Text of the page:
I went to see "The Revenant" on the day that it was nominated for 12 Oscars, which certainly sets the expectation that it is going to be good – and it is. But I saw it described by DiCaprio as an "epic art-house western" and that's a good description. In the same way that Iñárritu's "Birdman" (this time last year) was unarguably a brilliant but not very mainstream film, so I think the Oscar buzz will attract a big audience to this movie who may find it a struggle to really enjoy. Because it is bleak unremittingly bleak, in terms of the landscape, the weather and the motives of the characters. It is also extremely violent but, unlike "The Hateful Eight" (another film I saw this week that was unremittingly bleak) the violence is much more gritty, realistic and visceral making the drama a lot more compelling.
DiCaprio plays "Hugh Glass", an historical figure who was a legendary fur-trapper in the early 1800's and the central figure in this bear-related yarn. Although the story has been re-embroidered over the years, the 'facts' align with the film's basic story (there's a good "Daily Telegraph" article outlining this - see the link on bob-the-movie-man.com).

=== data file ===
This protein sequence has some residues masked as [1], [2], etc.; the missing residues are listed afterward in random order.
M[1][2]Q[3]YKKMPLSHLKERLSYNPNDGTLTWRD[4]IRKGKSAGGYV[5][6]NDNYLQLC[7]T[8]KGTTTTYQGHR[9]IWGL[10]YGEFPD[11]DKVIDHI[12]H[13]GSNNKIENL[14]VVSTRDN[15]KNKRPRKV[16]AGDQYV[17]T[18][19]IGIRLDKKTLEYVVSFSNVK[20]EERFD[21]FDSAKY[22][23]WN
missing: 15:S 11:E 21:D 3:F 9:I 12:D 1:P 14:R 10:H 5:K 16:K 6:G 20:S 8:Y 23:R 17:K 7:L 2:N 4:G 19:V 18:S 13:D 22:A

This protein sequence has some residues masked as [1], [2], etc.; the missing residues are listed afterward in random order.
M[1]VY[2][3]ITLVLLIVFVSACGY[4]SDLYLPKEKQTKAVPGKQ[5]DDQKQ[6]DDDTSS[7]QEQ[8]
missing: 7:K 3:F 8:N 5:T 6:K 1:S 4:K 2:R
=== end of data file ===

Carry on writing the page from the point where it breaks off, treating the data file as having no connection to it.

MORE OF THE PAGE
Attacked and pursuing by local natives, Glass's party is striking across woodland when he is viciously attacked by a 500lb Grizzly bear. Although appearing mortally wounded, he is a highly respected individual and so is stretchered up by his boss Captain Henry (Domhnall Gleeson). Unable to proceed further, Henry pays for the mercenary John Fitzgerald (Tom Hardy) to stay with him, together with his half-Pawnee son Hawk and friend Bridger (Will Poulter), to die in peace. Predictably, Fitzgerald is not to be trusted, and Glass is abandoned in a shallow grave. If this is not enough, for other reasons we won't go into, Glass has even less inclination to keep his fellow trapper on his Christmas card list. Thus is set up a classic revenge movie, with Glass determined to stay alive to enact that revenge despite the enormous odds stacked against him.